Among communities from the areas where the plant is native, khat chewing has a history as a social custom dating back thousands of years analogous to the use of coca leaves in South America and betel nut in Asia.It is a controlled substance in some countries, such as Canada, Germany, the United Kingdom, and the United States, while its production, sale, and consumption are legal in other nations, including Djibouti, Kenya, Uganda, Ethiopia, Somalia and Yemen.
The effects of oral administration of cathinone occur more rapidly than the effects of amphetamine pills; roughly 15 minutes as compared to 30 minutes in amphetamine.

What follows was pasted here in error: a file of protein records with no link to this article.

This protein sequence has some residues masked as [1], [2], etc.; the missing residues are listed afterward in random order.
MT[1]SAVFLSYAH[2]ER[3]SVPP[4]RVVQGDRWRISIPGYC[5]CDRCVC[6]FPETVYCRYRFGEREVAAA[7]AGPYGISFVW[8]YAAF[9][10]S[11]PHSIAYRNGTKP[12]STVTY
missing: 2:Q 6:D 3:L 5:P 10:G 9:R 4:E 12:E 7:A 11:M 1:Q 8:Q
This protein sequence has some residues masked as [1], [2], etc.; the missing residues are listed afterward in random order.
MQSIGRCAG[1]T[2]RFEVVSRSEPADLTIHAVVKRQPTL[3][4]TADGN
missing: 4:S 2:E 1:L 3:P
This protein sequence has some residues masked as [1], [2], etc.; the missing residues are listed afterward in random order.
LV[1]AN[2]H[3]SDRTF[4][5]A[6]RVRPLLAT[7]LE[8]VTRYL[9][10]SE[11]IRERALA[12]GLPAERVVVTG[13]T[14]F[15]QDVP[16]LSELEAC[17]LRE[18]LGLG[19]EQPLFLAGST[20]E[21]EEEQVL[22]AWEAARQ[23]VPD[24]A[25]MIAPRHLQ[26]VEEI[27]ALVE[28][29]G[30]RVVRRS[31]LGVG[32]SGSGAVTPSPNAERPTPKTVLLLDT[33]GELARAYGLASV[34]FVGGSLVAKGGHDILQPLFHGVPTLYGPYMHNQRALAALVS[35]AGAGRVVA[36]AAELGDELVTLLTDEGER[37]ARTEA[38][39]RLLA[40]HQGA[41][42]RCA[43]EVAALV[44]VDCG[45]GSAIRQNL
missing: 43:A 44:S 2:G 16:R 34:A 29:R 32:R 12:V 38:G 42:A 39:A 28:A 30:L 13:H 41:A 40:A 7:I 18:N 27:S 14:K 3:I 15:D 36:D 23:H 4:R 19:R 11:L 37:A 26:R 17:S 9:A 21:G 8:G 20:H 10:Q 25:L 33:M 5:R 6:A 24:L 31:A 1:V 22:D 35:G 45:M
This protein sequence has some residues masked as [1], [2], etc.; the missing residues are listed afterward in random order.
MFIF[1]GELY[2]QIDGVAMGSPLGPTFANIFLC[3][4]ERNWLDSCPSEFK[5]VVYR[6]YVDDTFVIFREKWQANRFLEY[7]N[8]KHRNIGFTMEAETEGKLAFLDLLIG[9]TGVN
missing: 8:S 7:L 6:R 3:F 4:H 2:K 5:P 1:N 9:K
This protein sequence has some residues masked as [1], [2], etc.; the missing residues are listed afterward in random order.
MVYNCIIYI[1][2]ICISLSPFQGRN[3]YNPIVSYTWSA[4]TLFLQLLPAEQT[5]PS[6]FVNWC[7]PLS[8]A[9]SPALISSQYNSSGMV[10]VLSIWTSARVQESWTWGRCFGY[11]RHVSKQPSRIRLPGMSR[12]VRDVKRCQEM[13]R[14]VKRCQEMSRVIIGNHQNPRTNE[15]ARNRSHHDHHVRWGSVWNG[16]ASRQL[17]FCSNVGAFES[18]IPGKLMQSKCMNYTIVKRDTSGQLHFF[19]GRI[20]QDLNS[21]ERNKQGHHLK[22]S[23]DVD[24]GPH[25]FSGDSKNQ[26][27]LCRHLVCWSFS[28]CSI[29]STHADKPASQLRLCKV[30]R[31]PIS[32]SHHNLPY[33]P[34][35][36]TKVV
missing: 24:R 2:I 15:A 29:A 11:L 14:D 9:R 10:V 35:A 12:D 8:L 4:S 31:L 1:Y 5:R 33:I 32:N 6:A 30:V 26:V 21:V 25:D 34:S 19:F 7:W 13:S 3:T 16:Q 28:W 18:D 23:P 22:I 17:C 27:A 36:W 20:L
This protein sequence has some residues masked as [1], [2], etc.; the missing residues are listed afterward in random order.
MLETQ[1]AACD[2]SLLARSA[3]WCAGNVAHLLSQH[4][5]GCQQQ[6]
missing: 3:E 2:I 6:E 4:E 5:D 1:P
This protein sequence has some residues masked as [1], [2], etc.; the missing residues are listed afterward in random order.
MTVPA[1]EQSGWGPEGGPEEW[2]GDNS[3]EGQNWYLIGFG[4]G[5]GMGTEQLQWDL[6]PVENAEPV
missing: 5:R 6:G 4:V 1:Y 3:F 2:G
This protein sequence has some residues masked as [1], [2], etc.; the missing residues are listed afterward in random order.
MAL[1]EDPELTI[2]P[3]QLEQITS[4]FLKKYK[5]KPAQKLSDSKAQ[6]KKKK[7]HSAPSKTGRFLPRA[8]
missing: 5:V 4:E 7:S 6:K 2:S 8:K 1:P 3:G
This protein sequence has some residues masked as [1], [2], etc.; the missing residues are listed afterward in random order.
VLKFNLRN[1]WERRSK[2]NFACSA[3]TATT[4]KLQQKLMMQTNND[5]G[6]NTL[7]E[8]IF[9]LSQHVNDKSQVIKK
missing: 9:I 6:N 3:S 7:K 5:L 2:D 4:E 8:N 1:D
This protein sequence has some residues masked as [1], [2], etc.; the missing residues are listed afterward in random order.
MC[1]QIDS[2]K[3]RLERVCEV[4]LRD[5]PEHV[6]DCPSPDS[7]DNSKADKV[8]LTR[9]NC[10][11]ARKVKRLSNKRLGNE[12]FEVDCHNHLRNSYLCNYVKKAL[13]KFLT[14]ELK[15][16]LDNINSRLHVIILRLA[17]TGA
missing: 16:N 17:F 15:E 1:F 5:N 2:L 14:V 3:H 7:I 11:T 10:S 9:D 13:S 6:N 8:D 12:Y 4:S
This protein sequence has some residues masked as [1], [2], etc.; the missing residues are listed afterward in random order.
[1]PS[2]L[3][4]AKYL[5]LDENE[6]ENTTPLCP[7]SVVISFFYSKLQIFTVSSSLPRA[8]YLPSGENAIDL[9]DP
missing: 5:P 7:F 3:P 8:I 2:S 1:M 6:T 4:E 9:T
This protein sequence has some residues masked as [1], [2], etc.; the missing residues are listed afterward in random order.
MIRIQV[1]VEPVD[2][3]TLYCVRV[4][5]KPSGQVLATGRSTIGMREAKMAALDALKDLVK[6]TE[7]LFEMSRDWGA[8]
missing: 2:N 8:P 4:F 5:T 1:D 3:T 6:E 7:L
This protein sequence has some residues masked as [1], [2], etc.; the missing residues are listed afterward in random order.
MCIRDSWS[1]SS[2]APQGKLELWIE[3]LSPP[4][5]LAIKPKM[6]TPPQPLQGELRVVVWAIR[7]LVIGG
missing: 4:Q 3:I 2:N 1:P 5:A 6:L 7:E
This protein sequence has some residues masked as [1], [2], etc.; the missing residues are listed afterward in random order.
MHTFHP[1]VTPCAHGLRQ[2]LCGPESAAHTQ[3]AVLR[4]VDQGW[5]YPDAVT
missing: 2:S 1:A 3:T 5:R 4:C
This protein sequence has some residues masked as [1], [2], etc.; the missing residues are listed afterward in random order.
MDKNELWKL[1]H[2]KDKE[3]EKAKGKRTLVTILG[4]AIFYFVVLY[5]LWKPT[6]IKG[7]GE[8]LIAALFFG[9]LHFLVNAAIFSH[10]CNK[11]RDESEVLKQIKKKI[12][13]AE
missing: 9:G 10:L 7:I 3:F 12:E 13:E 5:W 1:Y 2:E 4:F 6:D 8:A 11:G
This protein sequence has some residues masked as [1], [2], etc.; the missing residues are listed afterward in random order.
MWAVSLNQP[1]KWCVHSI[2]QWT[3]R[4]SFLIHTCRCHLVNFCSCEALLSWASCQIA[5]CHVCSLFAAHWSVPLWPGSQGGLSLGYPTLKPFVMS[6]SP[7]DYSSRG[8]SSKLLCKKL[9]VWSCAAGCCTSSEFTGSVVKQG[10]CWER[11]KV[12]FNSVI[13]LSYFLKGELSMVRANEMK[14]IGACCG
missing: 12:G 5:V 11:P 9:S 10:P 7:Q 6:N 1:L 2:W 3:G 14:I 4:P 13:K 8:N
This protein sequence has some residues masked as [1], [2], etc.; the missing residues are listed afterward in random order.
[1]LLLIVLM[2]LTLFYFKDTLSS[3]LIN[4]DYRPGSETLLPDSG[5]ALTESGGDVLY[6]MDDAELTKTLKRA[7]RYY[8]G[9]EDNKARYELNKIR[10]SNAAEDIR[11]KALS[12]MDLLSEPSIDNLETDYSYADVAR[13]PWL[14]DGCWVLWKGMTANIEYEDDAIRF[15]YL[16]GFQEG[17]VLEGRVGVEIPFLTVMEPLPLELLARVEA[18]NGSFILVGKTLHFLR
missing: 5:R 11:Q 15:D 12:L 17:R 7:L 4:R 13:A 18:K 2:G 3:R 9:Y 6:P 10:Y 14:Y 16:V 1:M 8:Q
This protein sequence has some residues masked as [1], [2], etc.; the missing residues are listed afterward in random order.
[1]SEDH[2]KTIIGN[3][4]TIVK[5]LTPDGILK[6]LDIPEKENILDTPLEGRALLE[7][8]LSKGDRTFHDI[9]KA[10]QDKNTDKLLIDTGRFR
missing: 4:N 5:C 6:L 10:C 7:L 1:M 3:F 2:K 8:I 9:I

Khat can induce manic behaviours and hyperactivity, similar in effects to those produced by amphetamine. Dilated pupils (mydriasis) are prominent during khat consumption, reflecting the sympathomimetic effects of the drug, which are also reflected in increased heart rate and blood pressure.
Long-term use can precipitate permanent tooth darkening (of a greenish tinge), susceptibility to ulcers, and diminished sex drive.
It is unclear if the consumption of khat directly affects the mental health of the user or not.
It has evergreen leaves, which are 5–10 cm (2–4 in) long and 1–4 cm (0.39–1.6 in) broad.